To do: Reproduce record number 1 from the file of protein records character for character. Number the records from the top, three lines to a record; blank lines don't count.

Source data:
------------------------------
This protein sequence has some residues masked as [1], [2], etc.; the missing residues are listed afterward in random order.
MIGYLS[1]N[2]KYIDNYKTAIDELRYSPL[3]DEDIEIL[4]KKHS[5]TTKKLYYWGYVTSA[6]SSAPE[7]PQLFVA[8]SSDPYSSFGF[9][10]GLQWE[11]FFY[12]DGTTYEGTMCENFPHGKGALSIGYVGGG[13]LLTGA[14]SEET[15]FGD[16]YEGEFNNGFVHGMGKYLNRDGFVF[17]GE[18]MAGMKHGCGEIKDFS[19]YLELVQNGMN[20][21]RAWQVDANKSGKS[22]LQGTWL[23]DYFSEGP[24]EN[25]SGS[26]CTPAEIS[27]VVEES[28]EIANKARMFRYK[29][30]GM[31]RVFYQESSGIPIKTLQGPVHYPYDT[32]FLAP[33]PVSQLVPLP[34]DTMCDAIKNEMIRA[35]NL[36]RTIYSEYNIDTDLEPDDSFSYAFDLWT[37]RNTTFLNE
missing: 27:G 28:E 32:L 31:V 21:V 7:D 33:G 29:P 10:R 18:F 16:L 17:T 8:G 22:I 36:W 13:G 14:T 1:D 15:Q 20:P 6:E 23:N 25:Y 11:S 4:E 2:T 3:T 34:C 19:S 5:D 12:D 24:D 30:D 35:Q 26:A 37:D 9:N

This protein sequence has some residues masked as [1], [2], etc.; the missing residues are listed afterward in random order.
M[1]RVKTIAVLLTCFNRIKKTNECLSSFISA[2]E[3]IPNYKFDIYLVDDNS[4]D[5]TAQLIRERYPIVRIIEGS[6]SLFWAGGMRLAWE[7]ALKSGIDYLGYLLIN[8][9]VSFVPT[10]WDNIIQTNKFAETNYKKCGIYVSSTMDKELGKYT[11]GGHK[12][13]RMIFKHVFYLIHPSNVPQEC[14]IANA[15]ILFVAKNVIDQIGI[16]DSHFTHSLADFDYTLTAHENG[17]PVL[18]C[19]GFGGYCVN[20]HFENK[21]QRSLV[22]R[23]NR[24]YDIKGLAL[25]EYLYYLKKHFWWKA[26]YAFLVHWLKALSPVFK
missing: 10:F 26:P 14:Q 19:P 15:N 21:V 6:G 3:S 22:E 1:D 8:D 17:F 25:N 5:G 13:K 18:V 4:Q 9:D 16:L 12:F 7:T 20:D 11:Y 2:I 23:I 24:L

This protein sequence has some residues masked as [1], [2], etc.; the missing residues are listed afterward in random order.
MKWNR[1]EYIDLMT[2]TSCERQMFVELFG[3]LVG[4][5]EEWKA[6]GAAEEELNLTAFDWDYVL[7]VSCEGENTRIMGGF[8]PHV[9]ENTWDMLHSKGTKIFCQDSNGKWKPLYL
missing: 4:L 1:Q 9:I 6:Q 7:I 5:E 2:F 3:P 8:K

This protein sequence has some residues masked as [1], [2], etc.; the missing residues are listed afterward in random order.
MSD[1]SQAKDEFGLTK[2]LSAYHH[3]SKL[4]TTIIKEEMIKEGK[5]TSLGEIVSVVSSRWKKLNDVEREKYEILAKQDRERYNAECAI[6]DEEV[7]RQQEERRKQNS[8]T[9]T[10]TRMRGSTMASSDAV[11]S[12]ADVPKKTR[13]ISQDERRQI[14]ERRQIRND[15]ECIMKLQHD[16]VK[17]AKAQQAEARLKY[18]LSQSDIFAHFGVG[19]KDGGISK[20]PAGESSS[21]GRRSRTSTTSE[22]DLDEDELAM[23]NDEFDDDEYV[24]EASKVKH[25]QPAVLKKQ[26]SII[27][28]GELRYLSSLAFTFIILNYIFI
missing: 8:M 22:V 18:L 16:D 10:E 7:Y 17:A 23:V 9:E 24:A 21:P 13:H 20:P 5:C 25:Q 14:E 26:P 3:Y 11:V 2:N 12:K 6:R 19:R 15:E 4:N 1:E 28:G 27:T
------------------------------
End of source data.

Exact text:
This protein sequence has some residues masked as [1], [2], etc.; the missing residues are listed afterward in random order.
MIGYLS[1]N[2]KYIDNYKTAIDELRYSPL[3]DEDIEIL[4]KKHS[5]TTKKLYYWGYVTSA[6]SSAPE[7]PQLFVA[8]SSDPYSSFGF[9][10]GLQWE[11]FFY[12]DGTTYEGTMCENFPHGKGALSIGYVGGG[13]LLTGA[14]SEET[15]FGD[16]YEGEFNNGFVHGMGKYLNRDGFVF[17]GE[18]MAGMKHGCGEIKDFS[19]YLELVQNGMN[20][21]RAWQVDANKSGKS[22]LQGTWL[23]DYFSEGP[24]EN[25]SGS[26]CTPAEIS[27]VVEES[28]EIANKARMFRYK[29][30]GM[31]RVFYQESSGIPIKTLQGPVHYPYDT[32]FLAP[33]PVSQLVPLP[34]DTMCDAIKNEMIRA[35]NL[36]RTIYSEYNIDTDLEPDDSFSYAFDLWT[37]RNTTFLNE
missing: 27:G 28:E 32:L 31:V 21:V 7:D 33:G 29:P 10:R 18:F 16:L 17:T 8:G 22:I 36:W 13:G 14:T 1:D 15:Q 20:P 6:E 23:N 25:Y 11:S 4:E 2:T 3:T 34:C 19:S 5:D 12:D 24:D 30:D 35:Q 26:A 37:D 9:N